To our knowledge, this is the first study to investigate anti-diabetic drug use in the paediatric population in seven different countries across Europe. We have shown that there is a high use of insulin analogues in the paediatric population. Analogues are relatively new to the market and have been deemed to be particularly suitable for the paediatric and adolescent population. Our data show that this seems to have been put into practice. However, analogues have also been heavily marketed, which may have influenced prescribing practices [24].

This study has further demonstrated the potential to use information from several European clinical databases for paediatric research, as proposed by Neubert et al. [6]. We have shown that routine clinical databases can be used to monitor the prevalence of diabetes. Despite the differences in prevalences which we observed and in line with previously published data, at least in children insulin prescribing is a good surrogate for type 1 diabetes [7]. The results of the present study clearly demonstrate that it would be feasible to utilize these databases as an automated system to study the prevalence of type 1 diabetes in children.

This is not so much the case with respect to the use of oral anti-diabetic drugs. The number of patients receiving oral anti-diabetics is very low, i.e. 722 of 5.8 million children (0.012%). The UK stood out with the highest prevalence of oral anti-diabetics (0.36 per 1000), followed by Italy (0.24 per 1000). The most frequently prescribed oral anti-diabetic in all countries was metformin. Metformin is currently licensed in most countries for the treatment of type 2 diabetes in children above 10 years of age; however, it is also increasingly used off label for the treatment of polycystic ovarian syndrome and obesity [25, 26]. Hsia et al. were able to estimate the prevalence of type 2 diabetes in children based on the indication for the prescriptions and found a high proportion of oral anti-diabetics used for PCOS [7]. However, in our present study, not all databases record the indications for the prescription; hence, we were unable to estimate the prevalence of children receiving oral anti-diabetics for the treatment of type 2 diabetes. Consequently, some of our routine prescribing databases are less suitable for the assessment of type 2 diabetes.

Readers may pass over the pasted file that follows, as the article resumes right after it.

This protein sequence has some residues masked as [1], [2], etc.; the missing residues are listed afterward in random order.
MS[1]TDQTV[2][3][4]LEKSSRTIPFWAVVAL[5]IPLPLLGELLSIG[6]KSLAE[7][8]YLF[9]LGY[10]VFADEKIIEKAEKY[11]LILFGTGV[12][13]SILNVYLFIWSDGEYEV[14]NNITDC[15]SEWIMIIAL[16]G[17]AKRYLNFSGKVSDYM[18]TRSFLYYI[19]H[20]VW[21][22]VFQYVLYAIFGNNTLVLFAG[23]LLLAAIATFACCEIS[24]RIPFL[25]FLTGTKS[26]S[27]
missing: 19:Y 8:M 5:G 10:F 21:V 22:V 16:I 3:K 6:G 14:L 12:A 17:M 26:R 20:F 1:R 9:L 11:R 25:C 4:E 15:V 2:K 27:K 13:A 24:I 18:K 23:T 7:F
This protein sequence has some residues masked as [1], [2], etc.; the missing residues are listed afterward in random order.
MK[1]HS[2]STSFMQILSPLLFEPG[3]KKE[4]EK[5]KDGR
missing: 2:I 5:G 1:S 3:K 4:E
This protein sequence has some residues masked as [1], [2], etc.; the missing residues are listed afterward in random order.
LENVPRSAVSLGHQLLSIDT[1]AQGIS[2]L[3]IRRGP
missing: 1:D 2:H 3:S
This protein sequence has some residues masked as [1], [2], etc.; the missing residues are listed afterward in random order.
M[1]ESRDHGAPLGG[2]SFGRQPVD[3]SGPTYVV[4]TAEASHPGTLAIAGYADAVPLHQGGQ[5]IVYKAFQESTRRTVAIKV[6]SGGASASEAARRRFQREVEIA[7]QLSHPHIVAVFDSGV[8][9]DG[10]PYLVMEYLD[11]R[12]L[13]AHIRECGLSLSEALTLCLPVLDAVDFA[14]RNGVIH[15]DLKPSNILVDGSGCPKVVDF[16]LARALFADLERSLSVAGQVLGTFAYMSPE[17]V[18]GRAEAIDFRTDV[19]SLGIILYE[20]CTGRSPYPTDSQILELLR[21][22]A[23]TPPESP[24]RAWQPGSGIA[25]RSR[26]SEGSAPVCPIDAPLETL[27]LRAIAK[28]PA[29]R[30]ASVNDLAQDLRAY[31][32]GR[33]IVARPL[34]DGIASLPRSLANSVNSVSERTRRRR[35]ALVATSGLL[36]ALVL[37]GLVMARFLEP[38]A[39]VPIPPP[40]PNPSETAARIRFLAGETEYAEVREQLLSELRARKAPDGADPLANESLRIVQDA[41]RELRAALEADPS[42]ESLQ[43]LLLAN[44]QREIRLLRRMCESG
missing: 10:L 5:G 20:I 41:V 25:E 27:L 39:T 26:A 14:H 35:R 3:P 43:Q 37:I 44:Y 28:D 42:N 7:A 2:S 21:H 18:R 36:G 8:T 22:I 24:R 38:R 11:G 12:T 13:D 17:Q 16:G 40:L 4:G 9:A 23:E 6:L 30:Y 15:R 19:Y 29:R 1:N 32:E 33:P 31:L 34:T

Conclusion and future research

Our study confirms previous findings on varying frequency of type 1 diabetes in children and adolescents using prescribed insulin as a proxy for type 1 diabetes.

We demonstrated that it is possible to use the same study protocol across clinical databases in seven different EU countries to study type 1 diabetes in children. Owing to a lack of indications in some of the databases and as oral anti-diabetics can be used off label for other indications, using them to study prevalence of type 2 diabetes is less appropriate because they are not such a good proxy as insulin is for type 1 diabetes.

As the next step, an automated long-term tracking system to monitor the prevalence of type 1 diabetes in children could be developed; however, further research is still needed for healthcare systems to benefit from this. Surely, another step would be to refine the techniques in order to identify annual incidence as well as prevalence.

Acknowledgments

  1. Top of page
  2. Abstract
  3. Introduction
  4. Methods
  5. Results
  6. Discussion
  7. Competing Interests
  8. Acknowledgments
  9. REFERENCES

The authors would like to thank Andrejs Leimanis at the National Board of Health and Welfare in Sweden and Ulrika Undén at the Centre for Pharmacoepidemiology, Karolinska Institutet, Sweden for their support. We also thank the biostatistician Rikke Bech Nielsen at the Department of Clinical Epidemiology, Aarhus University Hospital, Denmark for retrieving all Danish data and Nienke van Rein for doing the Dutch analyses. Also, the authors would like to acknowledge Dr Angela Bortolotti, Dr Luca Merlino and Dr Ida Fortino, of the Regional Health Ministry, Lombardy Region, Milan, for providing data (EPIFARM project) and Dr Marco Sequi for helping with the data extraction. Finally, we would like to thank Peter Stephens, who provided us with the IMS data.

REFERENCES

  1. Top of page
  2. Abstract
  3. Introduction
  4. Methods
  5. Results
  6. Discussion
  7. Competing Interests
  8. Acknowledgments
  9. REFERENCES